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One of my favorites

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10 months 3 weeks
 
Attached files whiter shade of pale.mp3 (7.4 MB) 

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Member for

15 years 7 months

Boswell Sun, 02/14/2021 - 05:03
That's a nice version, well done!

As constructive comment, the vocals are displaced to the right, which is rather disconcerting to the listener, as though any minute a second voice was going to come in to balance it on the left.

The other problem I had was that the very well played and recorded guitar has too much reverb added in the mix.This may just be a reverb type that has tails that are too long rather than its level being too high, but the result is that it feels as though the guitar and vocal are in different acoustic spaces. Maybe the thing to do is dial back on the reverb levels added to the individual guitar and vocal tracks, and then restore some of the lost reverb by adding it to the final mix, as that would give more cohesion. I don't think you need to keep the reverb level high just to impart more width to the image.

Member for

10 months 3 weeks

Bonecrusher1 Sun, 02/14/2021 - 11:46
Awesome... thank you.... unfortunately the reverb is burned in. I will re track it dry. Should vocals always be down the middle? And the guitar is left two clicks... is this okay? As far as reverb goes I’ve always loved the washed out sound ie: the flute in Glen Campbell “by the time I get to Phoenix” and dream pop and shoegaze

Member for

15 years 7 months

Boswell Sun, 02/14/2021 - 14:23
While it's merely convention that a single vocal track should be positioned centrally, you are perfectly entitled to be different. However, you may have to be prepared to defend yourself against the barrage of resulting comments!

The reverb is more a matter of style and production values, but these are based on opinion, not hard fact. What is fact, however, is that if you track with effects applied, you can't easily undo them.

Your performance is good - it would be well worth getting the recording up to a similar standard.

Member for

21 years 2 months

audiokid Sun, 02/14/2021 - 16:03
Words of advise there from, Bos. (y)

I’m a long time believer one common reverb goes a lot further than various rooms types fighting each other in a mix. Less reverb is more to my ears. I try and reproduce one room rather that trying to glue a bunch of rooms.
I know many people use a few different reverbs in a mix but to my ears... it causes all sorts of mix issues.
I also like to apply most reverbs on the sub mix or master buss as well. I find the master bus glues the room the best there.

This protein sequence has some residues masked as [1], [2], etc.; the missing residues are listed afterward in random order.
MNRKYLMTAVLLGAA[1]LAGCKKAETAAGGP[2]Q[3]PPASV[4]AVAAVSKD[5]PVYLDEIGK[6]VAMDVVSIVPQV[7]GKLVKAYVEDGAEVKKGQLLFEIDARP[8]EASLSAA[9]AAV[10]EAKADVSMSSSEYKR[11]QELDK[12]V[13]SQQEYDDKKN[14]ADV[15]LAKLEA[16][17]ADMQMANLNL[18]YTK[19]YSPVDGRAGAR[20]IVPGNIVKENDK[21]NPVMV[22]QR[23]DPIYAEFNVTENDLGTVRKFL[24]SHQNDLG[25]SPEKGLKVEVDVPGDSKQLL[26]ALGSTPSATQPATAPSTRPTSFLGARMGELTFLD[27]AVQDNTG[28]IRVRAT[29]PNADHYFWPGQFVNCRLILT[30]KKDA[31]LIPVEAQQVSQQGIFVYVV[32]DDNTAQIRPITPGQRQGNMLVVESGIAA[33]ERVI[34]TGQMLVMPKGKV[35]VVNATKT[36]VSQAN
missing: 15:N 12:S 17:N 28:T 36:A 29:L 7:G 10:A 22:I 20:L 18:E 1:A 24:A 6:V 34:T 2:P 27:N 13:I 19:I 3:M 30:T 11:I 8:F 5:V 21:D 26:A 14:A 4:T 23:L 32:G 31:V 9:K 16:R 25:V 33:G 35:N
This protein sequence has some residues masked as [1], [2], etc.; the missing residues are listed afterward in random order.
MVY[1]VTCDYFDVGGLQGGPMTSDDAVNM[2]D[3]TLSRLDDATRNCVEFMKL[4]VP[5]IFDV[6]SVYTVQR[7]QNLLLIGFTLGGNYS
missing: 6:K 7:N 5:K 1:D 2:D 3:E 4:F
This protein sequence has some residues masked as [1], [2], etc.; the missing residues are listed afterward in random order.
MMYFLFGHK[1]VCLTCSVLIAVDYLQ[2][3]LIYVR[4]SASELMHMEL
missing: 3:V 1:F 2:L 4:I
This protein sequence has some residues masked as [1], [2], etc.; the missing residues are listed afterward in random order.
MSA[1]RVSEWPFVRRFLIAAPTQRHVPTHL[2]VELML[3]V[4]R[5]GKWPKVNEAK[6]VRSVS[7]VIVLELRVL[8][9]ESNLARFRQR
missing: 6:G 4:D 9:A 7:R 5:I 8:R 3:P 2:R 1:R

But of course there are no rules as it’s a matter of tastes too. Sometimes we use gates etc on snares but that kind of falls into sound design IMO.

From a realistic POV, I try and reproduce a realistic space of musicians all playing together...

Member for

21 years 2 months

audiokid Sun, 02/14/2021 - 16:51
Kurt Foster, post: 467513, member: 7836 wrote:
there is a standard approach to reverbs that evolved in the 70'/80's which is to have 3 aux sends with aux 1 to a plate or chamber, aux 2 to a delay and aux 3 to a spatial time based effect like an Eventide.
IMHO, I used to use that formula years back but believe its a dated concept today. Of course this doesn’t mean I’m saying I’m right either.
I tend to use beat synced delays over multiple reverbs.
Multiple Reverbs/ tend to thin sound and cause that swirling effect.

Member for

19 years 4 months

Kurt Foster Sun, 02/14/2021 - 18:04
audiokid, post: 467514, member: 1 wrote:
Multiple Reverbs/ tend to thin sound and cause that swirling effect.
only if you don't run them 100% wet. the thinning and swirling are casued by the dry signal being run through the effect and then mixed back in. there's a slight latency introuced. running the reverb 100% wet remedies this.

Member for

21 years 2 months

audiokid Sun, 02/14/2021 - 18:04
For many years this is what I do a lot. If I was recording a group of guys on a porch I would record the porch with a very nice stereo mic. My preference has always been a Royer SF 24 but those are pricey. There are many options from a stereo mic to some LDC.

Then use that track in a mix, blend to taste. Works great ;)
Or exactly what Boulder just said (y)

Member for

21 years 2 months

audiokid Sun, 02/14/2021 - 18:06
Kurt Foster, post: 467517, member: 7836 wrote:
only if you don't run them 100% wet. the thinning and swirling are casued by the dry signal being run through the effect and then mixed back in. there's a slight latency introuced. running the reverb 100% wet remedies this.
I always (well usually) run reverb effect 100% wet.
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